"AOL's (customer) base has been with AOL for a long time and has long-established relationships with people," Laszlo said. "Your online identity is defined by your e-mail address and online or screen name. AOL does community very well."

Laszlo and Weiner said they don't expect e-mail addresses and screen names to become portable in the way that phone numbers are for phone-service customers who move to different carriers.

"E-mail addresses inherently are tied to the provider in the way that a phone number is not tied to a wireless carrier or phone company," Laszlo said.

See more CNET content tagged:
America Online Inc., Web portal, subscriber, broadband, portal


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Add your comment
No reason not to leave..
The argument about losing your screen name and email is not even valid anymore. AOL began several months ago allowing you to continue using your AOL screenname with the AIM product upon cancelling your AOL subscription. They simply require that you sign into your webmail account with your old screenname and agree to the AIM terms of service.. Your old @aol.com email address gets moved to the 2GB @aim.com email service, and your screenname may be used with AIM. Email sent to your @aol.com address will go to your new @aim account.
Posted by RickNY (1 comment )
Reply Link Flag
You Can use IMAP and SMTP for your AoL Email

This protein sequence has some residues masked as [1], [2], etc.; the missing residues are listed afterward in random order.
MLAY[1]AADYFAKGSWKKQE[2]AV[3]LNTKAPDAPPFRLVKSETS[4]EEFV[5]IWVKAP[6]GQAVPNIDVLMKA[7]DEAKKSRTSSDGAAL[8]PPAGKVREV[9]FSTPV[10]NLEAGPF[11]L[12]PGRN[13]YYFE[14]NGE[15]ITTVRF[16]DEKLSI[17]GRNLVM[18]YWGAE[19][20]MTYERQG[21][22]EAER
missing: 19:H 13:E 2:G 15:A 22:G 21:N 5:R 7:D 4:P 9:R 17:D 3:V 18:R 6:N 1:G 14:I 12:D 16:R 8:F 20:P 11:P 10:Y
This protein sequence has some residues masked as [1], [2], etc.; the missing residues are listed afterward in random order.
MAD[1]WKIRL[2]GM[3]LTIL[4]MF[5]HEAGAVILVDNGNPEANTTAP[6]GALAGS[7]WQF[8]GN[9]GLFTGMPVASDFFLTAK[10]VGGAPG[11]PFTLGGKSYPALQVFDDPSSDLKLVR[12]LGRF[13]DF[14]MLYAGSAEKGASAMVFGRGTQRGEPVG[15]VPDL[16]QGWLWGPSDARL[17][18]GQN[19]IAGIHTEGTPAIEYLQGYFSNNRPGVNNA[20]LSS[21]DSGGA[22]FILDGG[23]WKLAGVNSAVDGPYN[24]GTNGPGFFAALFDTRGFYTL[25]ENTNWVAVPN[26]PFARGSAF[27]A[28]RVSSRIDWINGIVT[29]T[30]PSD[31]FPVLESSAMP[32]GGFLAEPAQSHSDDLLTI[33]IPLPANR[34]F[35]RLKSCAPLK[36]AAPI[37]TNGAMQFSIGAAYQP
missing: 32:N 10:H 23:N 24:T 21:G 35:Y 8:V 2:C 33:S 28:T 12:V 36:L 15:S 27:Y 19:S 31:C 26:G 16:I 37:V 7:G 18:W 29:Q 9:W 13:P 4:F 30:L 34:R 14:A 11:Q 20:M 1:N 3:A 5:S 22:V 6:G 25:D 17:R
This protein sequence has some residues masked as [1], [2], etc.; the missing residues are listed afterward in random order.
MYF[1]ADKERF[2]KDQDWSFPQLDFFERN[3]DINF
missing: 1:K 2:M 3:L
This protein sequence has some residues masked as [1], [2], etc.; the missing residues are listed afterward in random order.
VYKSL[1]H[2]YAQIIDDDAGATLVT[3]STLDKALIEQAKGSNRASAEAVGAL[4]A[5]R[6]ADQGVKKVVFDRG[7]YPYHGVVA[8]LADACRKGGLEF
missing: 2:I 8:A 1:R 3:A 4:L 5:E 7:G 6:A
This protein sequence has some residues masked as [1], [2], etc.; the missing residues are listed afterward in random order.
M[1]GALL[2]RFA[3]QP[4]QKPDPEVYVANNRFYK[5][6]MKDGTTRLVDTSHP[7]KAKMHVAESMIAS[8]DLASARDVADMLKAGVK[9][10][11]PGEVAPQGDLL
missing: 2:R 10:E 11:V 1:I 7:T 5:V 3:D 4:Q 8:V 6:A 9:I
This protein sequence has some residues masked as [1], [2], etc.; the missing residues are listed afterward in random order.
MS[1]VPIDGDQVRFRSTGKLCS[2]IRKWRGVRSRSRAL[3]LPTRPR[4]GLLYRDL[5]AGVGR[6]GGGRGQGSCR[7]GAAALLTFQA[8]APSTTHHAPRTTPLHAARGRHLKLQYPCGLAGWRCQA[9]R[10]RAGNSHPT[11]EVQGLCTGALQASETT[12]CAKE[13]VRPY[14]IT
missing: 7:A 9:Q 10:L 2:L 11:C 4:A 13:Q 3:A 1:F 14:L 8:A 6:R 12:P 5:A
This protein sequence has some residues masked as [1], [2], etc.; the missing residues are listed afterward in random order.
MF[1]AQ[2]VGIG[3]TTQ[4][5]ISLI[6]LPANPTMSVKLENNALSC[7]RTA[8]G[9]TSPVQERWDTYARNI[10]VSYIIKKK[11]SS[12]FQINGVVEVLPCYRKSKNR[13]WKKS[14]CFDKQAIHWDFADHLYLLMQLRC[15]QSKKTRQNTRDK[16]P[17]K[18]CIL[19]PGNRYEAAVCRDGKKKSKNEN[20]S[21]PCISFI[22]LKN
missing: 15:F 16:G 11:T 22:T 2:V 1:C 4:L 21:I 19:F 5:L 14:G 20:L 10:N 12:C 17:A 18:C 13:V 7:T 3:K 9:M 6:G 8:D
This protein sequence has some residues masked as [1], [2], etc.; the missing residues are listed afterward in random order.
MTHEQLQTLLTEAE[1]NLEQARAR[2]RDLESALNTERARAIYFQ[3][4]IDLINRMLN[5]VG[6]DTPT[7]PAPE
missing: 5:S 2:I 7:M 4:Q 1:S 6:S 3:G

Another way of keeping your AOL Email Address is to switch to a BTOA Class Account ($4.95/month) and use a Broadband Connection Account (Cable or DSL) from your local Broad Band provider. Your normal MUA can then access your AOL Email via IMAP and submit via SMTP (ie: No need to use the AOL Software with a TCP/IP "Location").
Posted by rarpsl (34 comments )
Link Flag
Way better than AOL
I dumped AOL many years ago and it was the best move I ever made. Yes it is a pain converting to new email addresses but it is worth it. The best approach for people is to get their own domain and a really cheap hosting plan. The cost is about $6 to $10 for the domain name and $5-6 a month for a minimal hosting plan. Then you can keep your email addresses forever, changing hosting plans as you see fit without paying tribute to AOL or putting up with their bureaucracy.

Ronald J Riley, Exec. Dir. Ronald J Riley, President
InventorEd, Inc. Professional Inventors Alliance
www.InventorEd.org www.PIAUSA.org
Posted by Ronald J Riley (27 comments )